Magnesium hydroxide is the least expensive and most powerful alkaline chemical treatment available on the market for pH control applications. At the same time, it is by far the safest and most gentle to use. By replacing the sodium in caustic soda or soda ash with the magnesium ion, the treated wastewater is transformed from having to deal with a detrimental form of salinity (Na+) to the benefit of a macronutrient (Mg2+). Mg2+ is the core element in chlorophyll that drives photosynthesis.
Controlling the pH of industrial wastewater is important to prevent harm to the wastewater collection/transmittance infrastructure by minimising the corrosive effect of gaseous acidic contaminants (such as H₂S) or, if applied to farm land, to prevent harm to the irrigated crops. Once the wastewater enters a treatment plant, the control pf pH is essential to optimise aerobic and anaerobic microorganism activity. In this article, we explain how magnesium hydroxide can cost-effectively replace caustic soda and lime in different wastewater treatment applications.
Disclaimer: This experiment was not performed in a controlled lab environment and is routinely performed safely as a benchtop demonstration to show that magnesium hydroxide provides more CaCO3 equivalent alkalinity on an equal weight basis when compared to caustic soda, which means less chemical consumption and can result in significant cost savings. Magnesium hydroxide is non-hazardous and non-corrosive which makes handling safer and easier.
While Mg(OH)2 is typically more expensive on a “price per unit” basis, it is significantly less expensive in use. Every 1.0 kg of 50% NaOH can be replaced by 0.6 kg of 60% Mg(OH)2 to provide the same number of moles of hydroxide (OH–) for pH neutralization.
When an alkaline compound dissolves in water it produces hydroxide ions, OH–. These ions are responsible for the alkalinity of the solution.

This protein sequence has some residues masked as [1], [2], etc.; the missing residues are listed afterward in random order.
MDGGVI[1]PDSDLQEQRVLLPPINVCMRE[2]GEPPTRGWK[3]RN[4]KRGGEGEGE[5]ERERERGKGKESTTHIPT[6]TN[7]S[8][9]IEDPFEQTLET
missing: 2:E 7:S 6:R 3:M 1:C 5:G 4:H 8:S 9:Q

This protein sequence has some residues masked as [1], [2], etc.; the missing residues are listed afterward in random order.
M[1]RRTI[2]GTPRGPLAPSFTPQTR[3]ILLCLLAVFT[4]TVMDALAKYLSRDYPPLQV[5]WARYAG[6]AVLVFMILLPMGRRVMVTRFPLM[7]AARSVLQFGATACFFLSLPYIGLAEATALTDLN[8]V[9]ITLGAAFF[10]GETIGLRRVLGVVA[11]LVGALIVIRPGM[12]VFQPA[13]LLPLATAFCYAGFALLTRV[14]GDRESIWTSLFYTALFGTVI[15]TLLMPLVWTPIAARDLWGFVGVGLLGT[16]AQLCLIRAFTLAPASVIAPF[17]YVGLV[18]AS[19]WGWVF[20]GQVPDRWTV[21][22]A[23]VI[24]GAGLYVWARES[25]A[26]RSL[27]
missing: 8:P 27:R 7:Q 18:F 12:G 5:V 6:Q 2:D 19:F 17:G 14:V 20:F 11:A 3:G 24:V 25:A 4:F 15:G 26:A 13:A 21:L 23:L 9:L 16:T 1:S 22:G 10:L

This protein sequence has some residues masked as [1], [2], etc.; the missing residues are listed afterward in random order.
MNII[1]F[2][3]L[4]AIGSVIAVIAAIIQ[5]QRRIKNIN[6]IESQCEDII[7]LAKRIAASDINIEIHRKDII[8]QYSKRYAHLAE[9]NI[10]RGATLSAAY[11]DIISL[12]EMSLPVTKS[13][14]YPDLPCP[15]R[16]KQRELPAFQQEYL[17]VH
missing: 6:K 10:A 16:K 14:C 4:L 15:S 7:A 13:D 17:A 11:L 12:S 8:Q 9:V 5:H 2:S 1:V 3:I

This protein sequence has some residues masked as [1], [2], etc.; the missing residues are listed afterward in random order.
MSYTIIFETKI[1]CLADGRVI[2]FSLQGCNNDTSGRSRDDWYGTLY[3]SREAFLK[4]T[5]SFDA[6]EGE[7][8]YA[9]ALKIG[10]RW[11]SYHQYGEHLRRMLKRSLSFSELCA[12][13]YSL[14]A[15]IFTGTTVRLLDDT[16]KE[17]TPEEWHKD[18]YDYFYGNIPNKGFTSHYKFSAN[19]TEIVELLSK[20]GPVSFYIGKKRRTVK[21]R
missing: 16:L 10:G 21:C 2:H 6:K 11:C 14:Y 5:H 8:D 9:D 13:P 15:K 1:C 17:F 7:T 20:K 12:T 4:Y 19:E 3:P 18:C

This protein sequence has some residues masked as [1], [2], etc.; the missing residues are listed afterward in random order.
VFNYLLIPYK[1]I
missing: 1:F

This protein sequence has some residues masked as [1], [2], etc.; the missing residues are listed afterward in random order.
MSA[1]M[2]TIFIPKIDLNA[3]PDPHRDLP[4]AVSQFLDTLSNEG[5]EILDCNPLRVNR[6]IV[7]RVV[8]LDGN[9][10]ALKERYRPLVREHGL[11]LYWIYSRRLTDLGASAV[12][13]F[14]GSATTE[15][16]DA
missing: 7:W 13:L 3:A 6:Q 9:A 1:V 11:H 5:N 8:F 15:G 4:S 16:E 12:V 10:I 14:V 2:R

Because Magnesium Hydroxide Mg(OH)2 provides two hydroxides for alkalinity compared to one with NaOH caustic soda, the usage rate for Mg(OH)2 is much less than that required for NaOH.
Unlike caustic soda, Magnesium Hydroxide is non-hazardous and non-corrosive, which makes it easier and safer to handle. Spill is not reportable.
Because magnesium is a macronutrient – it is the core element of chlorophyll (makes everything green!) – it is also beneficial to the environment while sodium is a salinity hazard.
Magnesium also has coagulation properties that sodium does not. This can result in reduced sludge volume and reduced sludge hauling fees.
The wastewater stream for many industrial processes can be quite unpredictable and inconsistent. Dramatic changes in pH can have adverse effects on the settleability of suspended solids. To stabilise the pH, the wastewater is commonly neutralised with alkalis. The nature of the alkali selected can have a dramatic impact on the ability to settle suspended solids. Caustic soda typically provides no settling benefit and often results in gelatinous sludge that does not dewater easily. With lime (Ca(OH)2) there is typically a significant increase in sludge volume due to the formation of calcium minerals, like calcium carbonate (CaCO3).
In contrast, magnesium hydroxide assists with solids settling, providing a more compact sludge with a boost in alkaline pH to improve subsequent secondary treatment and anaerobic digestion performance.